Big leap for the future

ECOLOGIST and owner of Leap Farm, Iain Field, is making moves towards sustainable farming practices.

Mr Field is fresh off a trip from Canada where he met other farmers from across the globe as part of his Nuffield scholarship.

The Nuffield scholarship allows farmers to travel overseas to study a topic relevant to their industry.

Mr Field, one of two Tasmanians in his scholarship year, is focusing on farmers’ ecological literacy through conversations about how ecological systems work and how farmers can take up better practices.

Mr Field and his wife, Kate Field, operate Leap Farm, a small dairy-goat farm in the South-East in Copping. They are working towards a sustainable future for their farm by investing in renewable energy systems and powering their cheese production through solar.

“It was just a wonderful gathering, not only did we get to learn from each other but also from experts in their fields,” he said.

“The Nuffield experience and scholarship allows you to broaden your horizons and get new ideas and put things into operation and be able to share things you learnt.

“You get the little ideas that join together to paint a big picture.”

Leap Farm was established in 2012 and sits on 108ha of land, Swiss Toggenburg dairy goats share precious relationships with the Fields.

Even the cheese produced is labelled with the names of the animals the milk came from.

With no direct farming experience or background the couple dove
into their journey having no pre- conceptions of how they were going to farm their piece of land.

“We had the intention of making cheese, we wanted a dairy, we weren’t sure if it was going to
be buffalos or goats. As it was, it was slightly easier to get the right environment for goats,” he said.

Mr Field’s background as an ecologist had him wondering what he could do to better drive his way of farming towards sustainability.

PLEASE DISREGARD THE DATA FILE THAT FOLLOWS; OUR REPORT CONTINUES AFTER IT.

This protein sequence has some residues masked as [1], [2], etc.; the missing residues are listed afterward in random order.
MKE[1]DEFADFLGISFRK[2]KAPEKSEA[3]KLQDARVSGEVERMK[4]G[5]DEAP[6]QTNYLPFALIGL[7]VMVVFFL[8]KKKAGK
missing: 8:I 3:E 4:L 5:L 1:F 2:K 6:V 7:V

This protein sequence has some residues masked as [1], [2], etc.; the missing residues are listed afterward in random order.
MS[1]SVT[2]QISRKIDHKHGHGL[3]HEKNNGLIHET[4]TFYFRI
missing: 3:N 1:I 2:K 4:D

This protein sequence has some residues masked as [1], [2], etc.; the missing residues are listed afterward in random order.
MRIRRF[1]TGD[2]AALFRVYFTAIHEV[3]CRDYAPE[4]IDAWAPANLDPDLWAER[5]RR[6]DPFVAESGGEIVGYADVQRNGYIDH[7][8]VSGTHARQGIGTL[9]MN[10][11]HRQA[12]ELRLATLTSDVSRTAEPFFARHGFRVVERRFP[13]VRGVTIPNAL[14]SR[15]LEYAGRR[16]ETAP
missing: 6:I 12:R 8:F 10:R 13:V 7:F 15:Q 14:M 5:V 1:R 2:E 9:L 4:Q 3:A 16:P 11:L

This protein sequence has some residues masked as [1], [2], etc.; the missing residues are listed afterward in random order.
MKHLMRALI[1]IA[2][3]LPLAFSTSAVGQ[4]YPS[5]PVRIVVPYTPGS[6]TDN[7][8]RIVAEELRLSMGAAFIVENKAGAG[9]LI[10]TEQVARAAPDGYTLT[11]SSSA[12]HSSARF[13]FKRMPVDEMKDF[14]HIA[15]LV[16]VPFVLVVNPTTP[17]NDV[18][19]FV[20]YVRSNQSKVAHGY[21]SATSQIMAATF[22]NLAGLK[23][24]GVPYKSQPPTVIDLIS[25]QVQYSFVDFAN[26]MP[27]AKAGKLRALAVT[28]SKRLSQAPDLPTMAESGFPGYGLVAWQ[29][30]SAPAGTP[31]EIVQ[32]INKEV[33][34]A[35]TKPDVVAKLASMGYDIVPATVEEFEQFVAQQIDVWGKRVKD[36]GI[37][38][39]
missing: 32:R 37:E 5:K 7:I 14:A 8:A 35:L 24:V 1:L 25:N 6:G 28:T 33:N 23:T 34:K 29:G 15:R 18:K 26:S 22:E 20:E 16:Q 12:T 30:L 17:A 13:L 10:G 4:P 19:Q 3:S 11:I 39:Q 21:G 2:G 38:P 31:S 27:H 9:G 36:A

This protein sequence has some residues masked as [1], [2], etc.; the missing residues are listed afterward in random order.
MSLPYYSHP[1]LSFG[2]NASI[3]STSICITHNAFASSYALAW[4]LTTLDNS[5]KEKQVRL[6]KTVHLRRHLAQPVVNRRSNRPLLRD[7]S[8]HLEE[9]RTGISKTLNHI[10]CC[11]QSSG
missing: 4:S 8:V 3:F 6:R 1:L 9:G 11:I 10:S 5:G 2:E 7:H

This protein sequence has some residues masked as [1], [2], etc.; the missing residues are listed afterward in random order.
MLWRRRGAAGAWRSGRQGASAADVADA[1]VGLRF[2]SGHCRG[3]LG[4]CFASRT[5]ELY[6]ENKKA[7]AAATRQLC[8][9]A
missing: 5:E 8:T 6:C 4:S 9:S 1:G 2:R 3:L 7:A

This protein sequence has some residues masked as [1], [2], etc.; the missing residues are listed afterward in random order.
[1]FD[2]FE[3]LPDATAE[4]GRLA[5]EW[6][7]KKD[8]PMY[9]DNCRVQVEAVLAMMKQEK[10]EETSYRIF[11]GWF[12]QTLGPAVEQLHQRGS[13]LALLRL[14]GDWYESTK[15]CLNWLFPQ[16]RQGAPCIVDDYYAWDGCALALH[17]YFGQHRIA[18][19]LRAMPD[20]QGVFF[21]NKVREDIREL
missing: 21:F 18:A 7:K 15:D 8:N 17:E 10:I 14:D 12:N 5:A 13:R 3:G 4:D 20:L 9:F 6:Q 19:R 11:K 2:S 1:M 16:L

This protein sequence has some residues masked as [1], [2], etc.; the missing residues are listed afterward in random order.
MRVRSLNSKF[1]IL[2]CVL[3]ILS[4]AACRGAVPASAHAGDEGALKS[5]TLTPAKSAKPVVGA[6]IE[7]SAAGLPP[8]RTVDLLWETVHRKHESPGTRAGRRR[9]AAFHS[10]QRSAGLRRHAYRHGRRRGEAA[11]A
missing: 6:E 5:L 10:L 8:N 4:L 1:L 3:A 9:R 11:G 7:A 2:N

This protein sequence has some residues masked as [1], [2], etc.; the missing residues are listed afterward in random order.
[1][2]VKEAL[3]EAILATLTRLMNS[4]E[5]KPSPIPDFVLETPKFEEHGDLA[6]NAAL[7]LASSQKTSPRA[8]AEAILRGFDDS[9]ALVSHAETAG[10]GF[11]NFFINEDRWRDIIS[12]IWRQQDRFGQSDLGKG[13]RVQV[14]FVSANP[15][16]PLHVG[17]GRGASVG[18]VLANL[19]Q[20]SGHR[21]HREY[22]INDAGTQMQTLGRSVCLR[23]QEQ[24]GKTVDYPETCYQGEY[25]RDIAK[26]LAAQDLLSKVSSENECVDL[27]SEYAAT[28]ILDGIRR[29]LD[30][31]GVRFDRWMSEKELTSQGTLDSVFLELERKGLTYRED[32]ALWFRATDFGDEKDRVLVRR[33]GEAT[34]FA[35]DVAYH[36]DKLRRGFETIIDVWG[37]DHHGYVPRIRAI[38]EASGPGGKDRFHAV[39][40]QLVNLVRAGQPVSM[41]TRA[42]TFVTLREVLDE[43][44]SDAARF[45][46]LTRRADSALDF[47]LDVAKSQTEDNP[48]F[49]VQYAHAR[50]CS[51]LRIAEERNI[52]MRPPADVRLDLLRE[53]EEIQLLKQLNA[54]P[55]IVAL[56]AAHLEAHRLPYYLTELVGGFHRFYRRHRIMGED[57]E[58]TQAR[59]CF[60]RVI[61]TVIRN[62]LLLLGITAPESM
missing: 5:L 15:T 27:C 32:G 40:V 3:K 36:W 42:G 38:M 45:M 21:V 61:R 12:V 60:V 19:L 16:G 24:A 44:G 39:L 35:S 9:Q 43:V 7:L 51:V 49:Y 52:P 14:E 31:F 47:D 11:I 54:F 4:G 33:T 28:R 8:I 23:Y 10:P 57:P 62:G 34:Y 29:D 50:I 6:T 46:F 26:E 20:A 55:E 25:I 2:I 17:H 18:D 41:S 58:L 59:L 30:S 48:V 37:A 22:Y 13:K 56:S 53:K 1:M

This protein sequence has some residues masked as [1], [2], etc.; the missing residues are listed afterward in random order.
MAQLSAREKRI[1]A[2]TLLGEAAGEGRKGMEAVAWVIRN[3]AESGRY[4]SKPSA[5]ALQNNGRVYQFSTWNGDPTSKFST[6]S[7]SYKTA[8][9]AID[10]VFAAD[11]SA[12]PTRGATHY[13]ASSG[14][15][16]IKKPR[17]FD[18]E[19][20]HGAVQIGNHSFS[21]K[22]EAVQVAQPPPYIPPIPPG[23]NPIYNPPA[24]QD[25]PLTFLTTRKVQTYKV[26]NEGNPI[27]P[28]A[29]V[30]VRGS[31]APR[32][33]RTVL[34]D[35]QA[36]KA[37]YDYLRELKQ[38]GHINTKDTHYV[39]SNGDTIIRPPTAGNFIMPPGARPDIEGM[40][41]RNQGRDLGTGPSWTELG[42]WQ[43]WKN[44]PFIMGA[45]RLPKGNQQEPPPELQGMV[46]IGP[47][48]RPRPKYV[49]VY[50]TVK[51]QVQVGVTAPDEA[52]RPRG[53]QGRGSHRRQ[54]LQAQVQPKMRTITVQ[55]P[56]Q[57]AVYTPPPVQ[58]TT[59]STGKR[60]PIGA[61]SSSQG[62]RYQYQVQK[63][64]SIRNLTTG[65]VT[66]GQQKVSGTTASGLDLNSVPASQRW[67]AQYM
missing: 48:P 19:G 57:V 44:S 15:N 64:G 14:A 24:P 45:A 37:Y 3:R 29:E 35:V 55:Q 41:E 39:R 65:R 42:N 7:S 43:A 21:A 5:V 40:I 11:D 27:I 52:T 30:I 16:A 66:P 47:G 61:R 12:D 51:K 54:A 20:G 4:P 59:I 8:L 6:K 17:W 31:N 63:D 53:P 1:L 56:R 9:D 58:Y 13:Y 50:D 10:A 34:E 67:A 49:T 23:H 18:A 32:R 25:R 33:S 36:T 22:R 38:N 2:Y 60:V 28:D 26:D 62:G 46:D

“Sometimes I used to lay awake at night thinking, am I bad farmer, am I bad person?” he said.

“Are my children going to grow up and ask why I didn’t do something about this?”

He said through his professional background he had an understanding of how ecosystems work and knowing that in Tasmania there was plenty of water, he had hoped the operation would become neutral in its environmental impact.

In 2021 Leap Farm clocked up a huge accomplishment, becoming a carbon-positive farm.

The farm powers its dairy using a solar hot-water system used to pasteurise the goats’ milk.

The Fields then use this milk to make a range of handmade Tasmanian goats cheese.

“We’re not off grid, we do use a little bit of gas, we do use diesel and we do use a little bit of petrol but we’re reducing it as much as we can where we can,” he said.

Mr Field said the bulk of the energy required to process the milk came from the solar power system, which cost very little – both for the environment and the farm operation.

He said the past 11 years with Leap Farm had been tough but there was always room for learning.

Another way Leap Farm has reduced its emissions is by producing seasonally and only using power when there’s enough sunlight.

They milk around 80 goats with total herd size of 100 during peak season and 120 during winter in the off season.

“The milk from the very simple little dairy goes in 20-litre buckets. We carry the milk into the cheese factory and then we make cheese pretty much fresh everyday.”

“So, in winter when there’s less sun, we’re not making cheese.

“We only operate with the normal lactation cycles of the goats.”

In winter they have time to do the odd jobs that are otherwise neglected during busy periods such as fencing, renovations or even a holiday.

Taking over Tongolla Cheese about six years ago, the business has grown through word of mouth and return customers. The focus is on the Tasmanian market with only 1 per cent of products going interstate.

This has allowed the couple to builder stronger relationships with consumers and set a price they want.

“We know our customers, or have very close link to them so that people

can come see how we do things,” Mr Field said.

“Farmers have been railroaded into what the market wants to pay for a product so farms haven’t been able to operate sustainably.”

“What we wanted to achieve here was to work more with nature.”

He said it was an interesting time for agriculture with a growing push for environmental change.

In 2022, Mrs Field was a finalist in the AgriFutures rural women’s award for her skincare range, Leapful, which uses a by-product from cheese-making. The recognition for the Fields’ innovative approach also saw them named Sprout’s small producer of the year in 2019.